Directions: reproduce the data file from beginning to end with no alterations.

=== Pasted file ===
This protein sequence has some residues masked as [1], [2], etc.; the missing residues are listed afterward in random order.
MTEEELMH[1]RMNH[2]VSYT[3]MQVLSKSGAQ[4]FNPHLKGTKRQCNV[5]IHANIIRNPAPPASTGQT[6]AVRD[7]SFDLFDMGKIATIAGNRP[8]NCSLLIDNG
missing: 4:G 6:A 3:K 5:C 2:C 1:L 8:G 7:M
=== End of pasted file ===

This protein sequence has some residues masked as [1], [2], etc.; the missing residues are listed afterward in random order.
MTEEELMH[1]RMNH[2]VSYT[3]MQVLSKSGAQ[4]FNPHLKGTKRQCNV[5]IHANIIRNPAPPASTGQT[6]AVRD[7]SFDLFDMGKIATIAGNRP[8]NCSLLIDNG
missing: 4:G 6:A 3:K 5:C 2:C 1:L 8:G 7:M